Archive for the 'rice' Category

The History Dish: Rice with Maple Syrup (Hong Sooy Un Doy)

Let’s say it’s 1880 and your in-laws are in town.  They want to “see the real New York.”  So what do you do with them?  How about a tour of Chinatown!

Long before the endless stalls of knock-off handbags, Chinatown of the late 19th century was a tourist destination.  Gangs of middle-class city visitors would swarm to the Lower East Side to take guided tours, in which they might peek into an opium den, shop in import stores, or meet one of the “Irish Brides” of the mostly male Chinese population.

The tours were meant to titillate, even to shock.  You were descending into a “foreign” country,  just a few blocks below Houston Street.  I often wonder how these visitations were received by the immigrant Chinese population: some, I’m sure, took advantage of the situation for financial gain.  Others, perhaps, were even able to chuckle at the awe-struck outsiders.  But how does it really feel when your neighborhood is filled with tourists, ogling and judging your way of life?

The tour would always end in one of Chinatown’s many eateries to grab a bowl of Chop Suey, a mix of pork, chicken organs, and vegetables which was considered the height of exoticism at the turn of the century.  You can watch me (poorly) cook a turn-of-the-century recipe for chop suey here.

My colleague Bill Wander recently had an article published  in Asian Fusion magazine, all about these “slumming tours” as they were known at them time.  He did a little investigating into what a Chinese restaurant was serving at the turn of the century:

“The Oriental Restaurant at 3 Pell St in 1903 featured the inevitable “Chop SOOY” for 15 cents and a small chicken chow mein for forty cents. Birds Nest soup and shark fin soup were $1.50 and $2. respectively. The menu was ala carte, with rice or bread and butter at 5 cents. But the most unusual item on the menu might have been “Hong Sooy Un Doy” – Rice with maple syrup – 10 cents.”

You can see the full menu here.

Rice with Maple Syrup–I was intrigued! I like rice! I like maple syrup!  And who has ever heard of that flavor combination before?  It reminded me of a dish my mother used to eat when she was a kid: cooked rice in cold milk with sugar and cinnamon.  Sweet rice, in my mind, is associated with rice pudding.  To see it so simply dressed with sweet condiments, rather than savory, seemed unique.

So I cooked a pot of rice according to this recipe and drizzled real maple syrup on top.  I dug in with a pair of chopsticks.

My first thought was “hot ice cream!”  It had the creaminess and sweetness of ice cream, but with a comforting warmth.  But after a few bites, the flavor became monotonous.  It’s an interesting idea, but perhaps it needs some improvement.  Perhaps a maple-pecan-bourbon rice pudding instead?  Or maybe, a maple-ginger rice pudding; or maple-sezchuan-peanut rice pudding, to pull out the dish’s Chinatown roots.  Now that’s worth thinking about.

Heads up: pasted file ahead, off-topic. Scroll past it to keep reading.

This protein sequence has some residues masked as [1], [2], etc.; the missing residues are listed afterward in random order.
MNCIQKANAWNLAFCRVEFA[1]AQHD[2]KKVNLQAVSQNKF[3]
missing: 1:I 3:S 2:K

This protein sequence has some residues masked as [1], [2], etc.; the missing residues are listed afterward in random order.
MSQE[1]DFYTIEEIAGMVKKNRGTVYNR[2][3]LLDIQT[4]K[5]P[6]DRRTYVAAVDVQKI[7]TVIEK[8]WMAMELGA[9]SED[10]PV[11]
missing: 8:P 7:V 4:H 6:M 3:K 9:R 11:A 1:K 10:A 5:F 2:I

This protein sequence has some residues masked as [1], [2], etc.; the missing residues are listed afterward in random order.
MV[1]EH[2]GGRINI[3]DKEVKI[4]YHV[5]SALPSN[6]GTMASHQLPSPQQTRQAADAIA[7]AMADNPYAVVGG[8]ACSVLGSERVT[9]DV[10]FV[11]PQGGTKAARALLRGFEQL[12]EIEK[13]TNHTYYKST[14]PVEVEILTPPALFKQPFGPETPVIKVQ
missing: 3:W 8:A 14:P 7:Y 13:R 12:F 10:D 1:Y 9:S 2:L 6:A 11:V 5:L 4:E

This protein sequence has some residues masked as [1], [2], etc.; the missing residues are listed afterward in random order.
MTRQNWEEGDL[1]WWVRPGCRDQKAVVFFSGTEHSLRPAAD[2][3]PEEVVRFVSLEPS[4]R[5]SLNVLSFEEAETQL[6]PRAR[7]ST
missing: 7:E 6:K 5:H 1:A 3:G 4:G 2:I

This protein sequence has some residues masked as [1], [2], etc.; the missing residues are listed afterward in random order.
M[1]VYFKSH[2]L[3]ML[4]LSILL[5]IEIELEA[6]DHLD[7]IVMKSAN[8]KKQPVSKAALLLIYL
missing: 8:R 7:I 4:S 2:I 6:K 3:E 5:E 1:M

Eating Like a Tenement Family: Day 1

Corned Beef with Cabbage.

Breakfast: Boiled Rice with Scalded Milk
There was no recipe given for Rice with Scalded Milk, so I added 1/2 cup of rice (this item was already in my pantry, but costs about .39 cents) to 1 cup milk (cost .25 cents). I brought it to a boil, stirring constantly, then turned down the heat to low. I stirred it and let it cook until it was very thick and starchy, then add about 1/2 cup water and let it simmer for 15 minutes.
It was gross and gummy. A tablespoon of sugar greatly improved the taste. The recipe yielded about 2 cups, and I ate half.
Cost: $ .25-$.64
Dinner (Lunch): Corned Beef and Cabbage
The recipe for Corned Beef and Cabbage is based on the recipe for Salt Pot-au-Feu, at Ms. Corson’s recommendation. I’ll be making Salt Pot-au-Feu on Thursday, and will get into the recipe in more detail then.
There were no instructions in Fifteen Cent Dinners (FCD) to make corned beef from scratch, so I assumed they were buying pre-made, possibly potted, beef that would have been less expensive than making it at home. After comparing prices of modern pre-packaged corned beef, I decided on Budding brand slices, costing a total of .86 cents.
I heated 1/2 a piece of bacon (about .15 cents, but I already had this item in my pantry) in a pot, to render some cooking fat and add flavor. I then added 1/2 of a small onion (about .05 cents) and let it cook until soft. I then added the Budding Corned Beef, browned it a little, then poured in enough water to deglaze the pan. I added 1/4 of a white cabbage (.33 cents) and added enough water to cover everything. I put the lid on the pot and let it simmer for 15 minutes.
When I took the lid off, the broth was a rich brown color and it smelled promising. I lifted out the cabbage with a strainer and placed the slices of beef on top.
The results: the Budding beef was a bad choice. Although cheaper than its cousin in a can (which costs about $4.00) it was tough, flavourless and inedible. The cabbage was not bad. I’m not a huge fan of boiled cabbage, but perhaps it will grow on me.
Cost: $1.24-$1.39
Supper: Peas Boiled in Stock
I added 1/2 cup dry split peas (.40 cents) to the leftover broth from the Corned Beef and Cabbage. I brought it to a boil, then turned down the heat, added a little pepper and salt, and simmered it for about 45 minutes, until nice and tender. I strained the peas and saved the broth for breakfast tomorrow. Nutritious, flavourful, and economical!
Cost: $ .40
I also ate 1/2 lemon (.12 cents) and 1 apple (.33 cents)
Total Cost Day 1: $2.34-$2.88
Total Approximate Calories Consumed: 661
Right now, I’m so hungry I’m having trouble thinking.